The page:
A conversation between Saami youth climate activist and Belgian royalty

26 October 2021

This article originally appeared in The Circle: The Climate Crisis: There's No Going Back. The Circle shares perspectives from across the Arctic, and the views expressed here are not necessarily those of WWF. See all Circle issues here.

Indigenous climate activist MARTINA FJÄLLBERG and Belgium’s PRINCESS ESMERALDA may be from different countries, backgrounds and generations, but they have one thing in common: their passion for protecting the environment.

Listen to the full interview

As a Saami reindeer herder from a village in northern Sweden, 22-year-old Martina Fjällberg has seen how climate change is threatening her community’s way of life. To help put an end to the climate crisis and fight to protect her culture, she’s studying biology and geoscience at Umeå University in northern Sweden. She is also vice-president in the Saami youth organisation Sáminuorr. She was the guest editor of The Circle’s recent Youth in Action issue.

In addition to being a member of Belgium’s royal family, Princess Esmeralda is a passionate campaigner for the environment and Indigenous rights, and has had a successful career as a journalist, writer and documentary maker.

As part of a recent episode of WWF International’s podcast, Forces of Nature, the two women spoke to each other about the challenges many Indigenous People face in getting their views on environmental matters heard. Here’s part of that conversation.

Esmeralda: What changes have you noticed as a result of climate change, especially in reindeer herding?

Martina: One of the changes my father says he has noticed the most is that you can’t plan the reindeer herding as you used to. Back in the day, you could anticipate the weather. You could see that tomorrow is going to be like this, and the next week it’s going to be like that. But now the weather is shifting so much because of climate change. We can’t plan the same way we once did.

Esmeralda: Do you think Indigenous People—who are really on the ground and so much in contact with nature and with the animals’ behaviours—have observations that would be different from those of non-Indigenous people?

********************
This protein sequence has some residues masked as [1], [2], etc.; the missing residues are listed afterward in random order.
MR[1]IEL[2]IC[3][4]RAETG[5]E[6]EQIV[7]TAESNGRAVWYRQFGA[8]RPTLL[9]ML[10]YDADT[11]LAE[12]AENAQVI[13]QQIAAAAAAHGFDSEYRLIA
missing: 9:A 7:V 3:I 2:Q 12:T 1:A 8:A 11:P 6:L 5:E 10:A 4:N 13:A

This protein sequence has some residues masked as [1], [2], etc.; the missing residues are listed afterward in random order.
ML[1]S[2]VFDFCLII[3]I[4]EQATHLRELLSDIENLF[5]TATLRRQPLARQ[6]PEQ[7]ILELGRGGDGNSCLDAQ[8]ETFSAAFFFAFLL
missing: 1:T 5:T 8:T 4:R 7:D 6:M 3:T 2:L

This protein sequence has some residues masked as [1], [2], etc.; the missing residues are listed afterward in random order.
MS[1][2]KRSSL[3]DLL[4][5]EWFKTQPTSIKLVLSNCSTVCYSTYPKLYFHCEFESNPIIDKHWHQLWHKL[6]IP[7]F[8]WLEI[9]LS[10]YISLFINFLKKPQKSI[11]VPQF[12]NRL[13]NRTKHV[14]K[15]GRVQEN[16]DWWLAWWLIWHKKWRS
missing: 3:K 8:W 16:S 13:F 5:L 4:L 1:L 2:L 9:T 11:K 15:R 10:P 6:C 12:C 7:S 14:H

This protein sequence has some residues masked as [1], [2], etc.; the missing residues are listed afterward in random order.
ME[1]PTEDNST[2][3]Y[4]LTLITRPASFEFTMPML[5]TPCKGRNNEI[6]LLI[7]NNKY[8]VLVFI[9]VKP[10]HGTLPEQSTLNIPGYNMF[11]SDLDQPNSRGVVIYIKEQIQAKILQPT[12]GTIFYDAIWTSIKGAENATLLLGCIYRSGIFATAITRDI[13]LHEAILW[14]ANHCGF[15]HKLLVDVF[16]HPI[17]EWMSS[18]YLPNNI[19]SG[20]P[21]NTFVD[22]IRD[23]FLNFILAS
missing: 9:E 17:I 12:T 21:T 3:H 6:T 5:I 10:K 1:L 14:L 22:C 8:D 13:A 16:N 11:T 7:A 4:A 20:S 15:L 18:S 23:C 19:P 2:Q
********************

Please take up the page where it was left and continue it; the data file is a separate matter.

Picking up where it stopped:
Martina: Yeah, I definitely think so, because it’s real to us in a way that it isn’t to a lot of other people—because our culture and our lives and everything are so deeply connected to nature. When nature changes, our culture also changes in some ways. As an example, in Saami culture, we have over 200 words for snow. But because of the changing climate, maybe 50 of these types of snow don’t exist anymore. Without them, we are also losing the words for them. In that way, we are losing language because of climate change. And we then lose culture. So, it’s so much more than just losing ice. And reindeer herding is one of the big things
that is really affected.

Esmeralda: Despite that, we might say that science has not recognized Indigenous knowledge. Did you feel that you had to go to university to become, let’s say, legitimate in your actions to protect nature and stop climate change?

Martina: In Sweden, at least, it seems like you have to be a professor or a researcher or scientist to be able to say, “this is a fact” or “this is something that’s changing.” As Indigenous People in Sweden, I don’t feel we are taken as seriously as scientists or professors because we are not educated in the same formal way. I chose to go to university and get a degree so I can be more
respected in Sweden—so that when I say, “I see this change in our culture, I see this change in reindeer herding, and this is real,” I will be taken seriously.

In Saami culture, we have over 200 words for snow. But because of the changing climate, maybe 50 of these types of snow don't exist anymore. Without them, we are also losing the words for them.

Esmeralda: Do you think getting a degree will change your perspective or your voice?

Martina: I think it will help me connect my background as a reindeer herder and Indigenous person with the more science-based world. I can be like a bridge between those two worlds in Sweden so that more people understand the link between Indigenous knowledge of nature and some things that are actually more scientific. Indigenous People have known these things for centuries
because when you live with nature, you understand it in a different way. And that knowledge is something that really should be taken seriously and considered in all these different reports and studies.

Esmeralda: Conservation has not always worked (together) with Indigenous People, and sometimes there has been confrontation. I would like to know what your point of view is. What do you think is the best way to work on conservation projects?

Martina: I think the biggest thing when doing conservation work in an area is to include the Indigenous People who live there. They are the ones who should be leading the work, in a way, because they are the ones who know nature the best. Include the Indigenous People in a way that isn’t just about listening, but also letting us lead and make decisions. Otherwise, we’re still left on the side.